Killing Your Darlings

One of the most painful things writers must do it killing the darlings. The scenes they worked to perfection. They may be inspired, beautiful, full of meaning. They may be the greatest prose you ever wrote. But no matter how special they are, if they don’t serve the story, they must die.

Under the Black Sand was originally written as an Icelandic screenplay. After the financial crash in 2008, little money was available for unknown filmmakers. A filmmaking friend suggested I write it up as a novel. It would be a work in its own right, unlike a screenplay, and if successfully executed, a producer might show interest and an open wallet.

The novel was written in English. It wasn’t just a straightforward translation though. It became an English story, rooted in Victorian Great Britain. It merged the Viking roots and the industrialism of modern England and Scotland.

I was pretty satisfied with the story. Happy enough to have five copies printed as paperbacks and read by people I trusted would not hesitate to tell me if it was shite.
The reviews were positive. The story was strong and worthy of publishing. One comment bothered me though. Why did I change the story from the original idea? Why have it take place in the UK, rather than Iceland? What is wrong with the Nordic countries and Scandinavia?

Under the Black Sand
Under the Black Sand

After thinking about it long and hard, I decided to rewrite the whole thing. Move it back to it’s roots. Back to Iceland. It will delay the completion considerably, but so be it. The modern scenes will be fairly simple. Both countries are modern societies and the changes will be subtle. The nineteenth century scenes will be vastly different. There were no railroads in Iceland. Very few mansions. Industrialists were unheard of. It was a rural society.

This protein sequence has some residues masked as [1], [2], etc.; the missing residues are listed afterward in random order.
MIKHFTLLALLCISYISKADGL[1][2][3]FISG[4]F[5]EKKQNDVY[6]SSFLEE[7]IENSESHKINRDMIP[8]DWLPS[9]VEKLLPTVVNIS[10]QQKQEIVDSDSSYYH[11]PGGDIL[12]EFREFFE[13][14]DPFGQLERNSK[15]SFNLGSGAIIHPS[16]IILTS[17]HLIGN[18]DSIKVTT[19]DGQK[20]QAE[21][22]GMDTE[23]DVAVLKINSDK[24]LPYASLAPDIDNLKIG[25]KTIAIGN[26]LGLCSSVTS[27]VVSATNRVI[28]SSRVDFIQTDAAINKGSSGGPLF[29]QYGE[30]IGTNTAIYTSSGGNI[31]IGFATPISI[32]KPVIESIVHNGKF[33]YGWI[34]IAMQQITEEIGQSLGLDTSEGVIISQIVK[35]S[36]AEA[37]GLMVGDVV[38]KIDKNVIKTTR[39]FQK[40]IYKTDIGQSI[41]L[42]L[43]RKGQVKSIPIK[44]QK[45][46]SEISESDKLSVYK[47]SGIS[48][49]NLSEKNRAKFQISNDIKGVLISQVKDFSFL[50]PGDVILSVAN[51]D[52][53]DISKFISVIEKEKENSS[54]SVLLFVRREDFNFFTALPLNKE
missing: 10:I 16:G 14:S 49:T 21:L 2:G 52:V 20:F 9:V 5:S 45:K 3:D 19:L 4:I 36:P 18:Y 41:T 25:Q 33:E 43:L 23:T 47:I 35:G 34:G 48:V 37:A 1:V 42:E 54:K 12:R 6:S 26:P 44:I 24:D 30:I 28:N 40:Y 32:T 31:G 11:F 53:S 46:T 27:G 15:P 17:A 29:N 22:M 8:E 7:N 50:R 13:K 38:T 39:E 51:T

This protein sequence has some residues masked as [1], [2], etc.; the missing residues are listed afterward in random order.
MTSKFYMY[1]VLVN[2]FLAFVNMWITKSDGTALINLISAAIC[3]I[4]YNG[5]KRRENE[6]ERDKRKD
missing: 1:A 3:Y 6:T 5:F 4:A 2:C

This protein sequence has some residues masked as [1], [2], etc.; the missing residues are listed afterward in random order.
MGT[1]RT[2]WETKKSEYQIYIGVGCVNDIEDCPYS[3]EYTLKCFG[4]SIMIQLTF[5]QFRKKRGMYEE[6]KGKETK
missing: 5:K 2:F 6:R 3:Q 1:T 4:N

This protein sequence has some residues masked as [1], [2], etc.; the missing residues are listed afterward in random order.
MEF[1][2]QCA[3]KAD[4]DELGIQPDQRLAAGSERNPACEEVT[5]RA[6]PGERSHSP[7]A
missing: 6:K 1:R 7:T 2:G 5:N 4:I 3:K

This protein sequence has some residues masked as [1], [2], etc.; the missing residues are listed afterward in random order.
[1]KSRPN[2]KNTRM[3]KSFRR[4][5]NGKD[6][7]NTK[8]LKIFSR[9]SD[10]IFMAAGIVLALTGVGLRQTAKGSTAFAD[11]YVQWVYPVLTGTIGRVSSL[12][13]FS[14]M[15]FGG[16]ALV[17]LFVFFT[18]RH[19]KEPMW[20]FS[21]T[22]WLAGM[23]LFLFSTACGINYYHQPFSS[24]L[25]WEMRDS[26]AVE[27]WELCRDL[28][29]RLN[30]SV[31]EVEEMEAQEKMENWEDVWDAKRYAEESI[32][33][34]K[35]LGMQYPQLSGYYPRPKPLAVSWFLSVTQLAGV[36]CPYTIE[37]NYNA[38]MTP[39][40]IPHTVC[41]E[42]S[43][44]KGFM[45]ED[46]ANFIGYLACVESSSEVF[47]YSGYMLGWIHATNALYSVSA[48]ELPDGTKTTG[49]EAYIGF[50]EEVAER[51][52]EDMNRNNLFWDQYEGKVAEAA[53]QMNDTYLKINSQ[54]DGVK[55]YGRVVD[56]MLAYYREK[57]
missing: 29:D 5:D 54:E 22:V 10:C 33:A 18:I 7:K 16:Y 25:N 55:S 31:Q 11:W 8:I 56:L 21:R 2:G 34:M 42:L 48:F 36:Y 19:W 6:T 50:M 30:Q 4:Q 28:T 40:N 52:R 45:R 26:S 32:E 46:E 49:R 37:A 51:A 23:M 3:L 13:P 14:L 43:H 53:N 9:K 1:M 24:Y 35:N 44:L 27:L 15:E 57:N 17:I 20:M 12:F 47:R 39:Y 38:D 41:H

Scenes like the one below will have to be completely turned on their heads or cut completely. But that is the reality of writing. No matter what you think of the scene, if it has to go, it goes.

And so this scene will not be in the final version.

~ 1866 ~

The new railway station was making a real progress. It would be the most glorious thing he had ever created. He would be a hero to the common man. It was his crowning achievement. Peter Wollard, industrialist. Pioneer. Yet, it was the last thing on his mind. A vanity project, designed to make the humble man feel like he had conquered nature, that he had finally beaten the world into submission. Their new home was also coming along nicely. Only the roof needed to be fitted and the interior was being designed to their specifications. And yet it was no more than a hollow shell, a place to shelter them from the rain and wind. Any house would have done, but they had decided to build themselves a palace. A glorious place without a soul. Or so it felt, now that she was gone.
‘We will name the house in her honour’, he had said and Emily had squeezed his hand.
Their projects were the envy of all that had seen them. The two people standing here were the symbols of the new world. The rare breed that had made immense wealth, and still earned the respect of the people that worked for them. But nobody was working today. The hammers lay unused, the machinery was silent and the men were lined orderly behind the two people. The workers shared their pain.

The funeral was beautiful, but it paled when compared to the child that lay in the small coffin. They had known. It was inevitable. All the money in the world couldn’t prevent what would happen. They blamed themselves. They had used the stones, they had seen it coming. A few weeks after her first birthday, they had found the stones and little Florence was doomed. They had played with her, taught her to walk and talk and pretended that she would use her newly learned skills someday, that they would see her grow up to be a beautiful young woman. Peter would give his daughter away to a handsome young man and enjoy being a grandfather. She would never grow to be a woman and every day would remind them. Every time they saw her, ever smile, every tear could be her last.
She was doomed and they knew it. The light drizzle falling on his shiny hat could have been burning sun or pouring rain. They wouldn’t have noticed. All they saw was the small coffin as it disappeared into the grave. The man and the woman had brought her into this world and sentenced her to death.

Now they wished they’d never found the stones. How could they have known? How could destiny be so cruel?

Florence Woollard

1864-1866

Eternity lasts but a moment

This post, originally from 23 July 2012, was recreated on 6 January 2016, after my site got deleted as explained here.

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